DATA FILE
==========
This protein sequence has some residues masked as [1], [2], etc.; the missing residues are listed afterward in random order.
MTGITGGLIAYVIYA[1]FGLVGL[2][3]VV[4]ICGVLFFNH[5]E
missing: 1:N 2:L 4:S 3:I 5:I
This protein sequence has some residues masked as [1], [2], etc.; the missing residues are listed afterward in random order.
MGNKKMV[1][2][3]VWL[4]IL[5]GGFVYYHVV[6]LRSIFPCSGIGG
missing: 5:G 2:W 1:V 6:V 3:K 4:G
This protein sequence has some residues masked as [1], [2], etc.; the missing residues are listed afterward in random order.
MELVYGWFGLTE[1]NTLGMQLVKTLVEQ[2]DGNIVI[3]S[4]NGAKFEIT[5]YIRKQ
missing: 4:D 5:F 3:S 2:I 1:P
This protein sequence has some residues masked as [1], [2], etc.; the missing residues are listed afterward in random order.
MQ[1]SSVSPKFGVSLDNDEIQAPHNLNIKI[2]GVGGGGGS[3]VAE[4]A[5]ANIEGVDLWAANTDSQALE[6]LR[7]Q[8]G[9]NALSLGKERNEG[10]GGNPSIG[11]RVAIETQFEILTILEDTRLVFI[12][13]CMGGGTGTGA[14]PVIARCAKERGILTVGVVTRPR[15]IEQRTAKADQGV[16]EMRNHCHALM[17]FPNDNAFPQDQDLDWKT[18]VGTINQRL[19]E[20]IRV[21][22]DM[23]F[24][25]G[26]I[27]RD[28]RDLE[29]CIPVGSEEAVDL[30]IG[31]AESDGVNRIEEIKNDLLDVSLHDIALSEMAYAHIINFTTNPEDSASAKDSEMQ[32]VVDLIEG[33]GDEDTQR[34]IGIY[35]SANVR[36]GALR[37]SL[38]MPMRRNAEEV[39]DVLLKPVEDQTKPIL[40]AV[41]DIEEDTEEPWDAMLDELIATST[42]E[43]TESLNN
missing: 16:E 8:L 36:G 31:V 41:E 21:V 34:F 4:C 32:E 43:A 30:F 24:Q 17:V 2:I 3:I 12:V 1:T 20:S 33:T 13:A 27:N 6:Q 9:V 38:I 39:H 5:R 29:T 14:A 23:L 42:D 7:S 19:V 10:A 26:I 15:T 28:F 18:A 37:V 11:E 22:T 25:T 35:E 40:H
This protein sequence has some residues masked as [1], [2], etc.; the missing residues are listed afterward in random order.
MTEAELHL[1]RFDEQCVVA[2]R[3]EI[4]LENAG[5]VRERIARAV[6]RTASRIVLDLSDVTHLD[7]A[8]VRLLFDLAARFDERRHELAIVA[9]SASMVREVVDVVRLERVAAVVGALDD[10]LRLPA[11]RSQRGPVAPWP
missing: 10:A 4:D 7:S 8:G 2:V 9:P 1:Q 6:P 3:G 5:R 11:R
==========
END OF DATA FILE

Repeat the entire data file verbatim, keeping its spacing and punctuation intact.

This protein sequence has some residues masked as [1], [2], etc.; the missing residues are listed afterward in random order.
MTGITGGLIAYVIYA[1]FGLVGL[2][3]VV[4]ICGVLFFNH[5]E
missing: 1:N 2:L 4:S 3:I 5:I
This protein sequence has some residues masked as [1], [2], etc.; the missing residues are listed afterward in random order.
MGNKKMV[1][2][3]VWL[4]IL[5]GGFVYYHVV[6]LRSIFPCSGIGG
missing: 5:G 2:W 1:V 6:V 3:K 4:G
This protein sequence has some residues masked as [1], [2], etc.; the missing residues are listed afterward in random order.
MELVYGWFGLTE[1]NTLGMQLVKTLVEQ[2]DGNIVI[3]S[4]NGAKFEIT[5]YIRKQ
missing: 4:D 5:F 3:S 2:I 1:P
This protein sequence has some residues masked as [1], [2], etc.; the missing residues are listed afterward in random order.
MQ[1]SSVSPKFGVSLDNDEIQAPHNLNIKI[2]GVGGGGGS[3]VAE[4]A[5]ANIEGVDLWAANTDSQALE[6]LR[7]Q[8]G[9]NALSLGKERNEG[10]GGNPSIG[11]RVAIETQFEILTILEDTRLVFI[12][13]CMGGGTGTGA[14]PVIARCAKERGILTVGVVTRPR[15]IEQRTAKADQGV[16]EMRNHCHALM[17]FPNDNAFPQDQDLDWKT[18]VGTINQRL[19]E[20]IRV[21][22]DM[23]F[24][25]G[26]I[27]RD[28]RDLE[29]CIPVGSEEAVDL[30]IG[31]AESDGVNRIEEIKNDLLDVSLHDIALSEMAYAHIINFTTNPEDSASAKDSEMQ[32]VVDLIEG[33]GDEDTQR[34]IGIY[35]SANVR[36]GALR[37]SL[38]MPMRRNAEEV[39]DVLLKPVEDQTKPIL[40]AV[41]DIEEDTEEPWDAMLDELIATST[42]E[43]TESLNN
missing: 16:E 8:L 36:G 31:V 41:E 21:V 34:F 4:C 32:E 43:A 30:F 24:Q 17:V 2:I 3:I 12:V 1:T 20:S 33:T 13:A 27:N 6:Q 9:V 38:I 39:H 5:R 29:T 14:A 23:L 42:D 7:S 19:V 10:A 26:I 15:T 28:F 18:A 37:V 11:E 22:T 25:T 35:E 40:H
This protein sequence has some residues masked as [1], [2], etc.; the missing residues are listed afterward in random order.
MTEAELHL[1]RFDEQCVVA[2]R[3]EI[4]LENAG[5]VRERIARAV[6]RTASRIVLDLSDVTHLD[7]A[8]VRLLFDLAARFDERRHELAIVA[9]SASMVREVVDVVRLERVAAVVGALDD[10]LRLPA[11]RSQRGPVAPWP
missing: 10:A 4:D 7:S 8:G 2:V 9:P 1:Q 6:P 3:G 5:R 11:R